“His excursions may be more enjoyable if he can reacquire the privilege of forgetting the manifold things he does not need to have immediately at hand, with some assurance that he can find them again if they prove important.” —from “As We May Think” by Vannevar Bush
The time is upon us! We can offload innumerable amounts of data onto our technological devices. Don’t bother remembering that phone number; just pull it up on your cell phone. Or…wait for it…just give your cell phone a voice command and tell it whom to call—and bask in the fanciness of your own pants. As I read Vannevar Bush’s work, however, I began to wonder—what are the “manifold things” we do not “need to have immediately at hand”? What happens when technology fails? Can we trust our technology? Can we trust ourselves to record those manifold things accurately? And as we each toss our contributions into/onto the intricate web, will our quest to find the right questions to access that information turn into a veritable search for the Holy Grail?
I keep thinking about context. Technology does permit us to forget and find again, but sometimes what we find is divorced from its context. We know that the web can hold the stories, and even hold the contextual aspects of the stories, but knowing the right questions to ask to access that information may be a bit tricky for some.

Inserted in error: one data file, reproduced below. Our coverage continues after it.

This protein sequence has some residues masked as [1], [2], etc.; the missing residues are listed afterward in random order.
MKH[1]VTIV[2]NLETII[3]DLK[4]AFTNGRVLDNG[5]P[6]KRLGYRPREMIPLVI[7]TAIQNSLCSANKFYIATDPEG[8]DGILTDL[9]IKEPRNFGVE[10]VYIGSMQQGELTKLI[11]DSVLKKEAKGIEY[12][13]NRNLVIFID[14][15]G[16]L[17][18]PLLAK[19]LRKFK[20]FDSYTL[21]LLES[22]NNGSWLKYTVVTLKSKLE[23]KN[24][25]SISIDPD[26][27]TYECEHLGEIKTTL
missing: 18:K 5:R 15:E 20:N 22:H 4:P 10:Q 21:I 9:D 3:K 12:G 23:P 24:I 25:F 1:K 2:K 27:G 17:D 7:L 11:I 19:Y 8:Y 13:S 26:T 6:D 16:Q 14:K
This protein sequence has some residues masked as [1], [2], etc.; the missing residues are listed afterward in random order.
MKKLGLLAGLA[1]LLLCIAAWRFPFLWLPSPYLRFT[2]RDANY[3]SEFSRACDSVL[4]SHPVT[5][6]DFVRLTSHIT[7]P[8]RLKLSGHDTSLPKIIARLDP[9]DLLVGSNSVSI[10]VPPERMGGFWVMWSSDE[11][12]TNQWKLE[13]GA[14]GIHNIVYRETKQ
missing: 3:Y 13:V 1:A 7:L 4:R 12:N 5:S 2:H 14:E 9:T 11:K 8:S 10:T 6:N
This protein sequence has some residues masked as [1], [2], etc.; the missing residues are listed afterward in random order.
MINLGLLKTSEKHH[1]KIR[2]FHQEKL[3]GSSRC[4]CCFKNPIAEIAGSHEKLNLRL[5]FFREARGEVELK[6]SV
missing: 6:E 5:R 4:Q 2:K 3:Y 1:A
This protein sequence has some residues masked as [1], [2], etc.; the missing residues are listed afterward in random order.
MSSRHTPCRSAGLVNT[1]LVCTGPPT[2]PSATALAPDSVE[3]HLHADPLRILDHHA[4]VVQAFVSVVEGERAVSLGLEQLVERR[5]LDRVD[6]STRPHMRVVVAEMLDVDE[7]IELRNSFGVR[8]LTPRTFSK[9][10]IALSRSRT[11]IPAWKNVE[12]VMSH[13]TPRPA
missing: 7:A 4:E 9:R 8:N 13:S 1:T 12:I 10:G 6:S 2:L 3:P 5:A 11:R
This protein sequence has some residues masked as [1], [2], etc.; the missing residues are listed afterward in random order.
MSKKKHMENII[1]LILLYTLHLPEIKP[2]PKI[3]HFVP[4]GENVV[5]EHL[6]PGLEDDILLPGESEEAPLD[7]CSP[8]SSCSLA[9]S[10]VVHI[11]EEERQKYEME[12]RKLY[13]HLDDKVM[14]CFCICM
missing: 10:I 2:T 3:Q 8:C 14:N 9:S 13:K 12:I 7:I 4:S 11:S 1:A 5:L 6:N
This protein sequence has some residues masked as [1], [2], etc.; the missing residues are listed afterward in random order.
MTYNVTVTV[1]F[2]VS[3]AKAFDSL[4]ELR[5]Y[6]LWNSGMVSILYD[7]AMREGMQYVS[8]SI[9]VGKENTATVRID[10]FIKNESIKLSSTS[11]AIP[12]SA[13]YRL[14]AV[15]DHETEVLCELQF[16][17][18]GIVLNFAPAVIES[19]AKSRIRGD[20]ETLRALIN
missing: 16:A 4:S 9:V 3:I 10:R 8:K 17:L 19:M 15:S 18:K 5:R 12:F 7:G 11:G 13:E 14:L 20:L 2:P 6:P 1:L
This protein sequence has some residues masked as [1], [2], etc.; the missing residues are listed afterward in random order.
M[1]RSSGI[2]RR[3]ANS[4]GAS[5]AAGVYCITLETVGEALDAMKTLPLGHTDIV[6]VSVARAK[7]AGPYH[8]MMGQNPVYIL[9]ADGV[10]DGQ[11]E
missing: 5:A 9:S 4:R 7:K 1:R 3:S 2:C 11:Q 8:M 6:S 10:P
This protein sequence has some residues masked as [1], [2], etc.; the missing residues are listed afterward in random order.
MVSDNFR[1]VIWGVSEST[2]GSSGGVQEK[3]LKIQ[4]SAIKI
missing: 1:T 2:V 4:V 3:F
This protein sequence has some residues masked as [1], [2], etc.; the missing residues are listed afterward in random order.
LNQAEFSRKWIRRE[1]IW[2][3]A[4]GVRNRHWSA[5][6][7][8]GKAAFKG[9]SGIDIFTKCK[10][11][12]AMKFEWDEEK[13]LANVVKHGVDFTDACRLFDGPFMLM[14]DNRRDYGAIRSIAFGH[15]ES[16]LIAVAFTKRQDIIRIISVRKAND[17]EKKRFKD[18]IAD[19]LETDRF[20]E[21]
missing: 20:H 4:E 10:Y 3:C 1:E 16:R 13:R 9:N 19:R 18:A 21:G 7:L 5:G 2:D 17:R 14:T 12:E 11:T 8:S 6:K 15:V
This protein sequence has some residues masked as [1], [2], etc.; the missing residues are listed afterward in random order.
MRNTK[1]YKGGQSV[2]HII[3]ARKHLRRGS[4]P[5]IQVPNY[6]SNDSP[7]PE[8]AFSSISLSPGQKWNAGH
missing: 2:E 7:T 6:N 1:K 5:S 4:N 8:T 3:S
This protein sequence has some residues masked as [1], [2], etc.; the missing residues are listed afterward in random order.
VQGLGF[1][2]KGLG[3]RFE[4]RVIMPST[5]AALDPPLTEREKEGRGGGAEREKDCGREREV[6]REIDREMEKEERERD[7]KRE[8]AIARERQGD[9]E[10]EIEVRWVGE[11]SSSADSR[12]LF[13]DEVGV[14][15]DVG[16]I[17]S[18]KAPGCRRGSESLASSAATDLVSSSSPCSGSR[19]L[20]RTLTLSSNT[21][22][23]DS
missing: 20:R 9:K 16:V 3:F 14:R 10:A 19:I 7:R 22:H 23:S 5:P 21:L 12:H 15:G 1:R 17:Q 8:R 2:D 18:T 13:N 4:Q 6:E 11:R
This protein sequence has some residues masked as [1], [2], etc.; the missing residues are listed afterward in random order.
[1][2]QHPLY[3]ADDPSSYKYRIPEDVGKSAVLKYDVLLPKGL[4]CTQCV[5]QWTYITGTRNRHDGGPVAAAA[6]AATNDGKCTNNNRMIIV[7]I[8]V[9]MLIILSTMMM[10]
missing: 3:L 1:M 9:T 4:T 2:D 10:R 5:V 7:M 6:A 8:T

Last weekend, I attended an amazing event called “Building a Vocal Community,” a workshop led by Dr. Ysaye M. Barnwell (some may know her from the group Sweet Honey in the Rock). During the workshop, she discussed the importance of griots—the historians, story keepers, story tellers, and so much more.
As I consider the “manifold things” we have given to the internet, and the possibility to feel both immensely connected and terrifyingly disconnected on the web, I also consider how we find and contextualize the things that “prove important” (to quote Vannevar Bush). It leads me to ask quite simply, and with no intent to disempower the position, is the internet your griot?